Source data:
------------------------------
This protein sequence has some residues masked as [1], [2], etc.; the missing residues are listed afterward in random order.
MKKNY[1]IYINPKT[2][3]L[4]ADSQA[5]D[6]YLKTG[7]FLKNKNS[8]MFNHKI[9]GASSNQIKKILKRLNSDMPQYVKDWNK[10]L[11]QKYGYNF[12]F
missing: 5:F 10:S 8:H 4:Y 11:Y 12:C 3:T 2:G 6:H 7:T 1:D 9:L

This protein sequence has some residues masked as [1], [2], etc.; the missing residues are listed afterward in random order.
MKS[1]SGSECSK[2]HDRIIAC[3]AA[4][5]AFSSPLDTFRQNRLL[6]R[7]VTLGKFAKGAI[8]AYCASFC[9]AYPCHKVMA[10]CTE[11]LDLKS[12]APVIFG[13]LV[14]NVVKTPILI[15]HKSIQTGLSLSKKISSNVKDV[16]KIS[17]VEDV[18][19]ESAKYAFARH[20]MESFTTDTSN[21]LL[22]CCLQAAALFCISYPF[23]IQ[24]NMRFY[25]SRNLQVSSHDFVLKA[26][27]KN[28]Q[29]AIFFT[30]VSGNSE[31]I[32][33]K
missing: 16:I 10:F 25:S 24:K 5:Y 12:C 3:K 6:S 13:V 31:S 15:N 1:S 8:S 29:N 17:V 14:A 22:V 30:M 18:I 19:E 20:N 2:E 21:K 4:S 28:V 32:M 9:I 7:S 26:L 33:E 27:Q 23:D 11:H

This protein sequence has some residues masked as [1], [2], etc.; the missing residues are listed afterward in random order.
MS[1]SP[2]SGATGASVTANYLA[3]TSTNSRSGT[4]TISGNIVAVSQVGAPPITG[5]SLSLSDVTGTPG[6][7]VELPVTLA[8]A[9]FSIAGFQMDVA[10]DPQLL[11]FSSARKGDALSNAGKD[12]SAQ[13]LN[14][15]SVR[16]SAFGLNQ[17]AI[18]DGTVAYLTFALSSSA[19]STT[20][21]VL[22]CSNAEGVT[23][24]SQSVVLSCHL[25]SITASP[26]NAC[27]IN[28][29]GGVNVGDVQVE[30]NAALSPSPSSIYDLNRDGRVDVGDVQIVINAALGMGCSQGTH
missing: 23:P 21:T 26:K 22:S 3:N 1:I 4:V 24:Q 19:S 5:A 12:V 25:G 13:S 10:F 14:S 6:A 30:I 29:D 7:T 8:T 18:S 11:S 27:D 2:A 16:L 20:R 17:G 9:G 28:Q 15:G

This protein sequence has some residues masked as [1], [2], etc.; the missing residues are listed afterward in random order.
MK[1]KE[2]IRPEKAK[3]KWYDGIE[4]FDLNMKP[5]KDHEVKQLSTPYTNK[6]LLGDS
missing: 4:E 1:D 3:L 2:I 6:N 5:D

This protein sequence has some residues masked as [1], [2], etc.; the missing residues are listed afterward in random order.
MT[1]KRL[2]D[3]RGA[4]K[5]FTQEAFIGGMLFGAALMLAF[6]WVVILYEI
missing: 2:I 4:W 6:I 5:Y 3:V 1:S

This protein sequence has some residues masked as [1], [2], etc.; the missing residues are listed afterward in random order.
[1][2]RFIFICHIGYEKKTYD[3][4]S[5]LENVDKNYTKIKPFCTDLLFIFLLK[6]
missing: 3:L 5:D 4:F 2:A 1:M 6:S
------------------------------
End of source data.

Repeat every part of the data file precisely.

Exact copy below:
This protein sequence has some residues masked as [1], [2], etc.; the missing residues are listed afterward in random order.
MKKNY[1]IYINPKT[2][3]L[4]ADSQA[5]D[6]YLKTG[7]FLKNKNS[8]MFNHKI[9]GASSNQIKKILKRLNSDMPQYVKDWNK[10]L[11]QKYGYNF[12]F
missing: 5:F 10:S 8:H 4:Y 11:Y 12:C 3:T 2:G 6:H 7:T 1:D 9:L

This protein sequence has some residues masked as [1], [2], etc.; the missing residues are listed afterward in random order.
MKS[1]SGSECSK[2]HDRIIAC[3]AA[4][5]AFSSPLDTFRQNRLL[6]R[7]VTLGKFAKGAI[8]AYCASFC[9]AYPCHKVMA[10]CTE[11]LDLKS[12]APVIFG[13]LV[14]NVVKTPILI[15]HKSIQTGLSLSKKISSNVKDV[16]KIS[17]VEDV[18][19]ESAKYAFARH[20]MESFTTDTSN[21]LL[22]CCLQAAALFCISYPF[23]IQ[24]NMRFY[25]SRNLQVSSHDFVLKA[26][27]KN[28]Q[29]AIFFT[30]VSGNSE[31]I[32][33]K
missing: 16:I 10:F 25:S 24:K 5:Y 12:C 3:K 6:S 13:V 31:S 15:N 1:S 8:S 29:N 17:V 14:A 22:V 30:M 18:I 19:E 20:N 2:E 21:K 4:S 28:V 32:M 9:I 7:S 26:L 33:E 27:Q 23:D 11:H

This protein sequence has some residues masked as [1], [2], etc.; the missing residues are listed afterward in random order.
MS[1]SP[2]SGATGASVTANYLA[3]TSTNSRSGT[4]TISGNIVAVSQVGAPPITG[5]SLSLSDVTGTPG[6][7]VELPVTLA[8]A[9]FSIAGFQMDVA[10]DPQLL[11]FSSARKGDALSNAGKD[12]SAQ[13]LN[14][15]SVR[16]SAFGLNQ[17]AI[18]DGTVAYLTFALSSSA[19]STT[20][21]VL[22]CSNAEGVT[23][24]SQSVVLSCHL[25]SITASP[26]NAC[27]IN[28][29]GGVNVGDVQVE[30]NAALSPSPSSIYDLNRDGRVDVGDVQIVINAALGMGCSQGTH
missing: 23:P 21:T 26:K 22:S 3:N 1:I 4:V 24:Q 19:S 5:A 12:V 25:G 13:S 10:F 14:S 6:A 30:I 29:D 7:T 8:T 18:S 11:S 27:D 2:A 16:L 20:R 17:G 9:G 28:Q 15:G

This protein sequence has some residues masked as [1], [2], etc.; the missing residues are listed afterward in random order.
MK[1]KE[2]IRPEKAK[3]KWYDGIE[4]FDLNMKP[5]KDHEVKQLSTPYTNK[6]LLGDS
missing: 4:E 1:D 3:L 2:I 6:N 5:D

This protein sequence has some residues masked as [1], [2], etc.; the missing residues are listed afterward in random order.
MT[1]KRL[2]D[3]RGA[4]K[5]FTQEAFIGGMLFGAALMLAF[6]WVVILYEI
missing: 2:I 4:W 6:I 5:Y 3:V 1:S

This protein sequence has some residues masked as [1], [2], etc.; the missing residues are listed afterward in random order.
[1][2]RFIFICHIGYEKKTYD[3][4]S[5]LENVDKNYTKIKPFCTDLLFIFLLK[6]
missing: 3:L 5:D 4:F 2:A 1:M 6:S